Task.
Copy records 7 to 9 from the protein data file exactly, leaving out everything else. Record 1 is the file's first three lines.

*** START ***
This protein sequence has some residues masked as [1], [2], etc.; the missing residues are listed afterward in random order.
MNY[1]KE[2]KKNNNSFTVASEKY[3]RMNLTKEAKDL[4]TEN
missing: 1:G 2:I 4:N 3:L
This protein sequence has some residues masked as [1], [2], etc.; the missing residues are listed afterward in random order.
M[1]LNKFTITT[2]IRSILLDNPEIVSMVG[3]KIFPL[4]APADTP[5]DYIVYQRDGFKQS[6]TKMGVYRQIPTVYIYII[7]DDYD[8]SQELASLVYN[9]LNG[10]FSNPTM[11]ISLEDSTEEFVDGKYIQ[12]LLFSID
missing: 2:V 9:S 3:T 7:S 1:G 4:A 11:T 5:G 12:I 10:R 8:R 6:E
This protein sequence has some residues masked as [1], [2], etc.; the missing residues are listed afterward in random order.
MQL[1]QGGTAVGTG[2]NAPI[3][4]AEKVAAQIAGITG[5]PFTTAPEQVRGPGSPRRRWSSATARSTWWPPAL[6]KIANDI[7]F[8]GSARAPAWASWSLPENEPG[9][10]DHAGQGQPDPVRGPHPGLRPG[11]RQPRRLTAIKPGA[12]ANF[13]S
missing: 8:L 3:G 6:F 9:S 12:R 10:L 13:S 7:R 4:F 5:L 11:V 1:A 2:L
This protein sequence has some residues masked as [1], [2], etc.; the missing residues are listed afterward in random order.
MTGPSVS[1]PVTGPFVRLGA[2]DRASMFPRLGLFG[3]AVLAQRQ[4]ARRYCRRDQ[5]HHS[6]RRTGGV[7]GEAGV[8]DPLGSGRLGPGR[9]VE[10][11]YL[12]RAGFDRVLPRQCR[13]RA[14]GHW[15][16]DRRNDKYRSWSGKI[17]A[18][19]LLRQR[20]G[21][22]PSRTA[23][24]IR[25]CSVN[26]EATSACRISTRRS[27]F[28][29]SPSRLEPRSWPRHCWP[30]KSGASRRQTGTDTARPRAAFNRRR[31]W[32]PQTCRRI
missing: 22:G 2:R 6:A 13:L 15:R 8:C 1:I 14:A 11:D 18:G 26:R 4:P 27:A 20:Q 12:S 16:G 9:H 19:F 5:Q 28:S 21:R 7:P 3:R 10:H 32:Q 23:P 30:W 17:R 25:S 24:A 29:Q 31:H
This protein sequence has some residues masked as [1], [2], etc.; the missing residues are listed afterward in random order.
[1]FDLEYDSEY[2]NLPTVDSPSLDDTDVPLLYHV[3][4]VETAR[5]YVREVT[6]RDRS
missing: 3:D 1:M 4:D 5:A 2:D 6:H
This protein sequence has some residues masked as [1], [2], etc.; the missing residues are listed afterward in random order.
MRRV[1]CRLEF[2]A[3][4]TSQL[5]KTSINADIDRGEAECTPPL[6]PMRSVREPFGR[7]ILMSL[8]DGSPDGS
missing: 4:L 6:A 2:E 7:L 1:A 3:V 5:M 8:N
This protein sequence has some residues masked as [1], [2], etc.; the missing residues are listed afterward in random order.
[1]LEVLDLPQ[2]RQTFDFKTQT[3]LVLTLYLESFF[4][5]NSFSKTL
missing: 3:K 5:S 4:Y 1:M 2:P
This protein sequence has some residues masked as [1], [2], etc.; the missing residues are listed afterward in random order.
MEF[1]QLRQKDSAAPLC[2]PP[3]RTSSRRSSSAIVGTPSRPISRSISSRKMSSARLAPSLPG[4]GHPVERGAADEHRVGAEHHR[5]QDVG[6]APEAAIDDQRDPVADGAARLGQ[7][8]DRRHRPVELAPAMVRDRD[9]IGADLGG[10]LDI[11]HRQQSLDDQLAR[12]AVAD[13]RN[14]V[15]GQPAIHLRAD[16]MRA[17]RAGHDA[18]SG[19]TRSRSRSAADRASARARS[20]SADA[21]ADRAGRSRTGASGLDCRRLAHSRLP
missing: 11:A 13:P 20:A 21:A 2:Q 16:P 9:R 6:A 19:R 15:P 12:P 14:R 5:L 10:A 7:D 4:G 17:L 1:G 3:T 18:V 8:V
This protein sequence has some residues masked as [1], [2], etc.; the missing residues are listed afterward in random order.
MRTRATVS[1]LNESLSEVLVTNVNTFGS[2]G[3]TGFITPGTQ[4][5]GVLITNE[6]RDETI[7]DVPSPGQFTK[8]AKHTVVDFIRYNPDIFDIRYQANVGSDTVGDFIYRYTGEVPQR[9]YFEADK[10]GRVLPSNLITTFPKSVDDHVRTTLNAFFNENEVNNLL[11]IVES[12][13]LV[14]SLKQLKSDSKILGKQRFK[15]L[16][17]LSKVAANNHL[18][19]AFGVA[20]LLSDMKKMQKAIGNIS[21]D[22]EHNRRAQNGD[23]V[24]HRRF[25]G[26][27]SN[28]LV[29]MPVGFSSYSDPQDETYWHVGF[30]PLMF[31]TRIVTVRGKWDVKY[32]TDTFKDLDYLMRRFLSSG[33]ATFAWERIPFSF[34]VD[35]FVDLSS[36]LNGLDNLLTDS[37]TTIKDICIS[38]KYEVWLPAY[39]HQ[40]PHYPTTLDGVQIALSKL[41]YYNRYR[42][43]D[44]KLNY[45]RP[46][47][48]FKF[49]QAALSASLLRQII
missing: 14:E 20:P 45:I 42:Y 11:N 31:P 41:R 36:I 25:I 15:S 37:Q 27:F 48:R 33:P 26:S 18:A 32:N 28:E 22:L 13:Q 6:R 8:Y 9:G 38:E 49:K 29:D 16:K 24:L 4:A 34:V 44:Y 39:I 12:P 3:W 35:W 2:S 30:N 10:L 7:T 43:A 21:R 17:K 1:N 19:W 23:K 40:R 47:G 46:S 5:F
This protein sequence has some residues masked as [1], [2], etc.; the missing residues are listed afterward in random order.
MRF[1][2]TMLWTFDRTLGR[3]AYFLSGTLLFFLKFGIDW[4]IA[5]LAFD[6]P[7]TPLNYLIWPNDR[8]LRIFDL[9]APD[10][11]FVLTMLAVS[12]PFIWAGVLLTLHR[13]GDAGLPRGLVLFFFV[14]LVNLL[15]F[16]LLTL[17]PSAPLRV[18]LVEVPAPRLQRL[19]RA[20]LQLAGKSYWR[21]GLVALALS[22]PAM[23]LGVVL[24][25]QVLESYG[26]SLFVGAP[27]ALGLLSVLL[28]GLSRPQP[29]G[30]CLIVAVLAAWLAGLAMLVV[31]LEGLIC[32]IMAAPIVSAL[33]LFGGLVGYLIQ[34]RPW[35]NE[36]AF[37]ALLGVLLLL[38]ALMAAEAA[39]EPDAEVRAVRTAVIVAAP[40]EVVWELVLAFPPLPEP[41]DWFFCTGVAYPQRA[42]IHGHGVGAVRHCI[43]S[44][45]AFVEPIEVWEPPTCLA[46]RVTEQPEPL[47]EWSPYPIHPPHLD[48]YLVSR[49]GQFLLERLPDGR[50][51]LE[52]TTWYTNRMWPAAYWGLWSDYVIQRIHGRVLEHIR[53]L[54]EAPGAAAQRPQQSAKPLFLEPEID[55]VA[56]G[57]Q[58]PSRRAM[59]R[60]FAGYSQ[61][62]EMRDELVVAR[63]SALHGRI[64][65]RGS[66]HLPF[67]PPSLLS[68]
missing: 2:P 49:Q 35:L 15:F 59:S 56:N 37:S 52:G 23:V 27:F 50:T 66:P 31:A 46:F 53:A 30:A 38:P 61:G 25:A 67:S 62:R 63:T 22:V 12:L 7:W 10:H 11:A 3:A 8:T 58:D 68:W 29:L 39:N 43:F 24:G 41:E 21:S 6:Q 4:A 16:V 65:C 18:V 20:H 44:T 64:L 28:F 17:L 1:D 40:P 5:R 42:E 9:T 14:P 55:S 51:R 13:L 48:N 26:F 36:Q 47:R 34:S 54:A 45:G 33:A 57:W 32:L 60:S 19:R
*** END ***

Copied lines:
This protein sequence has some residues masked as [1], [2], etc.; the missing residues are listed afterward in random order.
[1]LEVLDLPQ[2]RQTFDFKTQT[3]LVLTLYLESFF[4][5]NSFSKTL
missing: 3:K 5:S 4:Y 1:M 2:P
This protein sequence has some residues masked as [1], [2], etc.; the missing residues are listed afterward in random order.
MEF[1]QLRQKDSAAPLC[2]PP[3]RTSSRRSSSAIVGTPSRPISRSISSRKMSSARLAPSLPG[4]GHPVERGAADEHRVGAEHHR[5]QDVG[6]APEAAIDDQRDPVADGAARLGQ[7][8]DRRHRPVELAPAMVRDRD[9]IGADLGG[10]LDI[11]HRQQSLDDQLAR[12]AVAD[13]RN[14]V[15]GQPAIHLRAD[16]MRA[17]RAGHDA[18]SG[19]TRSRSRSAADRASARARS[20]SADA[21]ADRAGRSRTGASGLDCRRLAHSRLP
missing: 11:A 13:P 20:A 21:A 2:Q 16:P 9:R 6:A 19:R 15:P 12:P 14:R 5:L 10:A 7:D 4:G 17:L 1:G 3:T 18:V 8:V
This protein sequence has some residues masked as [1], [2], etc.; the missing residues are listed afterward in random order.
MRTRATVS[1]LNESLSEVLVTNVNTFGS[2]G[3]TGFITPGTQ[4][5]GVLITNE[6]RDETI[7]DVPSPGQFTK[8]AKHTVVDFIRYNPDIFDIRYQANVGSDTVGDFIYRYTGEVPQR[9]YFEADK[10]GRVLPSNLITTFPKSVDDHVRTTLNAFFNENEVNNLL[11]IVES[12][13]LV[14]SLKQLKSDSKILGKQRFK[15]L[16][17]LSKVAANNHL[18][19]AFGVA[20]LLSDMKKMQKAIGNIS[21]D[22]EHNRRAQNGD[23]V[24]HRRF[25]G[26][27]SN[28]LV[29]MPVGFSSYSDPQDETYWHVGF[30]PLMF[31]TRIVTVRGKWDVKY[32]TDTFKDLDYLMRRFLSSG[33]ATFAWERIPFSF[34]VD[35]FVDLSS[36]LNGLDNLLTDS[37]TTIKDICIS[38]KYEVWLPAY[39]HQ[40]PHYPTTLDGVQIALSKL[41]YYNRYR[42][43]D[44]KLNY[45]RP[46][47][48]FKF[49]QAALSASLLRQII
missing: 14:E 20:P 45:I 42:Y 11:N 31:P 41:R 36:I 25:I 15:S 37:Q 27:F 48:R 33:P 26:S 18:A 32:N 28:E 22:L 13:Q 6:R 8:Y 9:G 38:E 49:K 29:D 16:K 24:L 4:A 34:V 44:Y 39:I 12:P 3:W 35:W 2:S 30:N 10:L 7:T 43:A 21:R 17:K 1:N 19:W 23:K 40:R 47:G 46:S 5:F